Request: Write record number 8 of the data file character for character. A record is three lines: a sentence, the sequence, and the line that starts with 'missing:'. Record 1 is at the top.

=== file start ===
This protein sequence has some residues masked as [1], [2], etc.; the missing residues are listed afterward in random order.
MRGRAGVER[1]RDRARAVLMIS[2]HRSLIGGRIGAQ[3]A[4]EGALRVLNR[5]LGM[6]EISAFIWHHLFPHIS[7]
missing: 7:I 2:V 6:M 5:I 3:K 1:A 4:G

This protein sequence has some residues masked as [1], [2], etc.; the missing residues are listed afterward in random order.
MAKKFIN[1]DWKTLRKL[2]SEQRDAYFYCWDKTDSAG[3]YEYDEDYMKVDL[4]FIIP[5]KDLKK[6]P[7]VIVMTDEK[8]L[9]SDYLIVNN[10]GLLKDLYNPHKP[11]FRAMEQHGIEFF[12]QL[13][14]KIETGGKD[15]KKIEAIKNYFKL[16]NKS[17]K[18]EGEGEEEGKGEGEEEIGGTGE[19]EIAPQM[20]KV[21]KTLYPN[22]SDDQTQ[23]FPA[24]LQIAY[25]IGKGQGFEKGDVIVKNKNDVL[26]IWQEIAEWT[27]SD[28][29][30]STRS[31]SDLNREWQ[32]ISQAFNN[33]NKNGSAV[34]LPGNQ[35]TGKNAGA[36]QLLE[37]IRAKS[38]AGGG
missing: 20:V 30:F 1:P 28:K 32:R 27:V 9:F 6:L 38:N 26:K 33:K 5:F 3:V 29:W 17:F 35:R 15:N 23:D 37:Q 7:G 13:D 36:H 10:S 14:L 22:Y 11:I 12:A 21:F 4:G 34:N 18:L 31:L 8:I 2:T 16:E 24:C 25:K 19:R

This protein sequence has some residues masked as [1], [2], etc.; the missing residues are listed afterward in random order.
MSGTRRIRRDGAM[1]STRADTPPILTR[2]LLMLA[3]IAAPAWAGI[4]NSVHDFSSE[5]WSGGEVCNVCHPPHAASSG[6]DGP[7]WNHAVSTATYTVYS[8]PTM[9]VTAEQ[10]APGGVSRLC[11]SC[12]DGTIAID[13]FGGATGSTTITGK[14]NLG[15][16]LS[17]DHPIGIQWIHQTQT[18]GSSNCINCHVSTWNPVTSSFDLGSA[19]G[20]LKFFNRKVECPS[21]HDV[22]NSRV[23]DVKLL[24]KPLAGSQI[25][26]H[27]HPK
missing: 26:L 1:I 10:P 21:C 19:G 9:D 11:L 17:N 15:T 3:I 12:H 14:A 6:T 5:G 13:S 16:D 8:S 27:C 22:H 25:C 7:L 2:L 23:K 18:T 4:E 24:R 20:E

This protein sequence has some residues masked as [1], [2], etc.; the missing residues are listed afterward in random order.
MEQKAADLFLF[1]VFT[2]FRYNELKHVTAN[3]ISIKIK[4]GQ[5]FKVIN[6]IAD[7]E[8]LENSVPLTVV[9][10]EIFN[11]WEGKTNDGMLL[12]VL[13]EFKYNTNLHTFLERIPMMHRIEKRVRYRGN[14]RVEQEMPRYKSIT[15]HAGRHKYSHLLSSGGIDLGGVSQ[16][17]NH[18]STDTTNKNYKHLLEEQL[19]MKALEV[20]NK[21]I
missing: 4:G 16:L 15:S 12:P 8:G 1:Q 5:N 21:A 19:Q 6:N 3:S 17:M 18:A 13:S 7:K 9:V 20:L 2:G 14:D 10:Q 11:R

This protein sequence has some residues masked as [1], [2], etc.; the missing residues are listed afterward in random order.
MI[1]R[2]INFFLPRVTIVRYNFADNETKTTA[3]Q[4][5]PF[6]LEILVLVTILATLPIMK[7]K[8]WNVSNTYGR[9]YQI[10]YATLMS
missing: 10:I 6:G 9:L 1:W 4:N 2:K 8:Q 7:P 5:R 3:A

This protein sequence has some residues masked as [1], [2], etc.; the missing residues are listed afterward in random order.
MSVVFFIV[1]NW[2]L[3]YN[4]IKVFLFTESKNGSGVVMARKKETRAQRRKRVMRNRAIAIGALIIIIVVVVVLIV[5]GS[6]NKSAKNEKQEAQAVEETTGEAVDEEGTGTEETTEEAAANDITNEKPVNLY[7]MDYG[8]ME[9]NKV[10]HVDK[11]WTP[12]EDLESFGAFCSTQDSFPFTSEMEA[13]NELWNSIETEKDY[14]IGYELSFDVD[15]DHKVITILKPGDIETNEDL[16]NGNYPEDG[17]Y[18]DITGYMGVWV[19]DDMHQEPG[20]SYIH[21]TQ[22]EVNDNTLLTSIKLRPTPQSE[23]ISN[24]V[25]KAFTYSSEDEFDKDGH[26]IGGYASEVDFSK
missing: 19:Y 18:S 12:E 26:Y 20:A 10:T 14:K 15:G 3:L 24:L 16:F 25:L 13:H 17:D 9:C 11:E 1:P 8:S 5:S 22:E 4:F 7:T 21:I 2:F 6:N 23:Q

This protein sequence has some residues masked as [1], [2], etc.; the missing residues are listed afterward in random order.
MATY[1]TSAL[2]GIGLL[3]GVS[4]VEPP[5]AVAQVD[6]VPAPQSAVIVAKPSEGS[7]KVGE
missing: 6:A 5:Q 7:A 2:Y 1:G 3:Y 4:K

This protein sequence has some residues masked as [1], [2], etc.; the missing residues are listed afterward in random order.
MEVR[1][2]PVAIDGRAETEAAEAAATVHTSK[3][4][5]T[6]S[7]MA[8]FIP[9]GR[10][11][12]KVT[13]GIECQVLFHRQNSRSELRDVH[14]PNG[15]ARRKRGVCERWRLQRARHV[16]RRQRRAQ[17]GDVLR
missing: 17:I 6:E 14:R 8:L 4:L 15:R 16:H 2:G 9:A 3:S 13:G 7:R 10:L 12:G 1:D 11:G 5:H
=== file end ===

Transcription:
This protein sequence has some residues masked as [1], [2], etc.; the missing residues are listed afterward in random order.
MEVR[1][2]PVAIDGRAETEAAEAAATVHTSK[3][4][5]T[6]S[7]MA[8]FIP[9]GR[10][11][12]KVT[13]GIECQVLFHRQNSRSELRDVH[14]PNG[15]ARRKRGVCERWRLQRARHV[16]RRQRRAQ[17]GDVLR
missing: 17:I 6:E 14:R 8:L 4:L 15:R 16:H 2:G 9:A 3:S 13:G 7:R 10:L 12:G 1:D 11:G 5:H